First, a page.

We have all grown up in a society cushioned by the modern comforts that extend into all aspects of our lives; from climate control to information at the click of a button to the continuous mindless entertainment of electronic devices. Our phones buzz constantly, drawing our attention from our friends, co-workers and family and pulling us into an alternate reality. The answers to our questions are always there at our finger tips, squashing the desire and need to go and seek them out for our own.
We choose easy over difficult, and choose safe over adventure. We get caught up in our routines, our stressors, our favorite sitcoms and even our careers, and forget about the simple pleasures of life and the natural beauties of the world that we are surrounded by every day. Driving to work we grumble about burnt coffee or scraping ice off our cars, but forget to take joy in the rising sun signaling a new day beckoning us not to take the blessing lightly, but to enjoy the warm rays and let our minds wander back to simpler times of pure happiness.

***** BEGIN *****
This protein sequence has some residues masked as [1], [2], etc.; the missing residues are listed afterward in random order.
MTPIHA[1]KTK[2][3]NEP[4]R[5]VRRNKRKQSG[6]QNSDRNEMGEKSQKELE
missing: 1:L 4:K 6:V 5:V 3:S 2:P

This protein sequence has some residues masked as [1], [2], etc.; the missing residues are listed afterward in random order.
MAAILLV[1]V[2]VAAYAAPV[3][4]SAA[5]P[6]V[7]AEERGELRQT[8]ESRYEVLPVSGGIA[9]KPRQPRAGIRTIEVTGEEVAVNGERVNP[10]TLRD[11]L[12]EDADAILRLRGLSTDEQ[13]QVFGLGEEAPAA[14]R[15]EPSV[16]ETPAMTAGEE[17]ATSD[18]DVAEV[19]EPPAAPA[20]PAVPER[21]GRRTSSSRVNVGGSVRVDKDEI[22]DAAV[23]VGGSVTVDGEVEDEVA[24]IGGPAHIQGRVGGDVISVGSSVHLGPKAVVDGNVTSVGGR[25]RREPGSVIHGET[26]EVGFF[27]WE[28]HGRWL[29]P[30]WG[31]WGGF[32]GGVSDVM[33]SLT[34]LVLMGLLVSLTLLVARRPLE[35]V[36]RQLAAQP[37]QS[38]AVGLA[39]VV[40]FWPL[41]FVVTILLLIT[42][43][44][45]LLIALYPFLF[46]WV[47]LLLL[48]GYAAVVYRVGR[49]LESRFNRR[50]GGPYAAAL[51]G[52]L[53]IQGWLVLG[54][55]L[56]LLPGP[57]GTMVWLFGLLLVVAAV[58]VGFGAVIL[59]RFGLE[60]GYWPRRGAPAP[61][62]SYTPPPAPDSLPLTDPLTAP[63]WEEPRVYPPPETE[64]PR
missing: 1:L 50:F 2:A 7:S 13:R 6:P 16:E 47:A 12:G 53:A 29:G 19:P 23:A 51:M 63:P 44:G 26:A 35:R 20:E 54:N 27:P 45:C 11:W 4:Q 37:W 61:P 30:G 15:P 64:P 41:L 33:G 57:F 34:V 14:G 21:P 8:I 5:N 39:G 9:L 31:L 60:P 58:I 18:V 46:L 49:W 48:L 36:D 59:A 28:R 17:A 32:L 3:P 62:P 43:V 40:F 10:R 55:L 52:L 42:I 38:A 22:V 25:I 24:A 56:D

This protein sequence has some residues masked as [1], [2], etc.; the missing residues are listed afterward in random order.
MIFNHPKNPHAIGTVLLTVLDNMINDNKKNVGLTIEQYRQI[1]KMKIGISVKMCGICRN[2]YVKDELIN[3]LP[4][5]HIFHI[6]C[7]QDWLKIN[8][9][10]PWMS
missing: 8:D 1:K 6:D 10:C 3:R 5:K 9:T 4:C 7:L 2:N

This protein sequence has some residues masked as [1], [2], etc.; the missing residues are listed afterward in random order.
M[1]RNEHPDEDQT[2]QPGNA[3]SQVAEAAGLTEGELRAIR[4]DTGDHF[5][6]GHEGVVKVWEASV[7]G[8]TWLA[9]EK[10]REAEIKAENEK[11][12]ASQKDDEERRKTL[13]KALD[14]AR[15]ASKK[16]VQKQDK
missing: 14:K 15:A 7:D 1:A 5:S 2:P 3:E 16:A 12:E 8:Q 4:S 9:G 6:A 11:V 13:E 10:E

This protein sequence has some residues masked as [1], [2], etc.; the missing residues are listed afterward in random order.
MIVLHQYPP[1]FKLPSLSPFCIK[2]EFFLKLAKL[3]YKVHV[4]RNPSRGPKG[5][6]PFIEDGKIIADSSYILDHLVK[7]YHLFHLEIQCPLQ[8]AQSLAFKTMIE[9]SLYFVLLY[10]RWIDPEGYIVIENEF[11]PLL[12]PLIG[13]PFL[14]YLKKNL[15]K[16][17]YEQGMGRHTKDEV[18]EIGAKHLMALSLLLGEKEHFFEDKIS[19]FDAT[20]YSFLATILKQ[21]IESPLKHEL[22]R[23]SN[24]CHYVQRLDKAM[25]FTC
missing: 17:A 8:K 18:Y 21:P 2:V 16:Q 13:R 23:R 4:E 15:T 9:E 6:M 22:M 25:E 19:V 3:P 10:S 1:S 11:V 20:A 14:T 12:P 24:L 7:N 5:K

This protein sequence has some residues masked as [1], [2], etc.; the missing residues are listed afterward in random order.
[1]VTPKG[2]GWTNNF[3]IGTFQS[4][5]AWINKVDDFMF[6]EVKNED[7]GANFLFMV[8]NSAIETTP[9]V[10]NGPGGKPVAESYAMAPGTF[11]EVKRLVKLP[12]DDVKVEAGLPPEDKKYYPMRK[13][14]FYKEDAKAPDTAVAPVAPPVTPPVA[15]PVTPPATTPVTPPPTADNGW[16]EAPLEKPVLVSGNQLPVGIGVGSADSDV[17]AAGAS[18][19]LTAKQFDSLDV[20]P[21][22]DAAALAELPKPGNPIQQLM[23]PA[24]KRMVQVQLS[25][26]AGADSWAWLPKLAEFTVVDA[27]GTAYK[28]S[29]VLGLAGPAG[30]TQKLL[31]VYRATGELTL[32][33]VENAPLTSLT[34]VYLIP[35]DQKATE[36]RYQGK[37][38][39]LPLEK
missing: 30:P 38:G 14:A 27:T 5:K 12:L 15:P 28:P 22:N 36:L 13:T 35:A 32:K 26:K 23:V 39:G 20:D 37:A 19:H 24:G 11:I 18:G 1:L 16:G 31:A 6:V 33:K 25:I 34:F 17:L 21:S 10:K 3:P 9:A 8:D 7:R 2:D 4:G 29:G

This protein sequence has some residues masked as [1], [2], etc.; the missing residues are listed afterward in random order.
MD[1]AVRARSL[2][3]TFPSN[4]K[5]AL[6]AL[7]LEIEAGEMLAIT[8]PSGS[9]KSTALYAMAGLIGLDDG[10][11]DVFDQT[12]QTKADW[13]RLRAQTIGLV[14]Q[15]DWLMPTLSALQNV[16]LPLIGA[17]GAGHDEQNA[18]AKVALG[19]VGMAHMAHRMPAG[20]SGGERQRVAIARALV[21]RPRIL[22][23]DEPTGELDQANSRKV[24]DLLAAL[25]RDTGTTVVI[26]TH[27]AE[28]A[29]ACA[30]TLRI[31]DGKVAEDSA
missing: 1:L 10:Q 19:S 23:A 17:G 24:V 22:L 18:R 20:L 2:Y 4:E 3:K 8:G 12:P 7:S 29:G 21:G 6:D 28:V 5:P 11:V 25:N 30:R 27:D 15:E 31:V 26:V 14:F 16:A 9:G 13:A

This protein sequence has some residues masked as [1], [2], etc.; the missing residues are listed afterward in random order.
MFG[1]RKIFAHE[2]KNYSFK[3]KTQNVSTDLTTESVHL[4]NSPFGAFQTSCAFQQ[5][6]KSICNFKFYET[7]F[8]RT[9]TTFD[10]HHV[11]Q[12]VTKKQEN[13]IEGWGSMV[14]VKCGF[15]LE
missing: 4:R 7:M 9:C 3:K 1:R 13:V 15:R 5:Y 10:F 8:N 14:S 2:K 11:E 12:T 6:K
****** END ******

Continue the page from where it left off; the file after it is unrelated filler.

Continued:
Some are luckier than others, taking in the simpler things comes easy to them, but for most we often forget to stop and take a breath of fresh air and to just simply be.
On a crisp clear night, if you listen carefully to the breeze playing through the trees, you may hear a beckoning whisper calling you back to your childhood and to the time when the sparkle and crunch of newly fallen snow brought excitement instead of frustration and when rain showers were only an excuse to dance instead of an inconvenience.
For some the whisper is louder, calling them out of their warm and comfortable lives and into the highs and lows of valleys and mountains. To a place where they can play again, and let all senses experience the pure joy of losing one’s self in the dancing trees and the rocky summits.
We are called to be and do more than routines and schedules. We were made for play and for adventure, and it is only through play that we will find stillness in ourselves and true joy in our surroundings. So push your limits, become a child again, and play.
“Thousands of tired, nerve-shaken, over-civilized people are beginning to find out that going to the mountains is going home; that wildness is a necessity…..”
~ John Muir, Our National Parks, 1901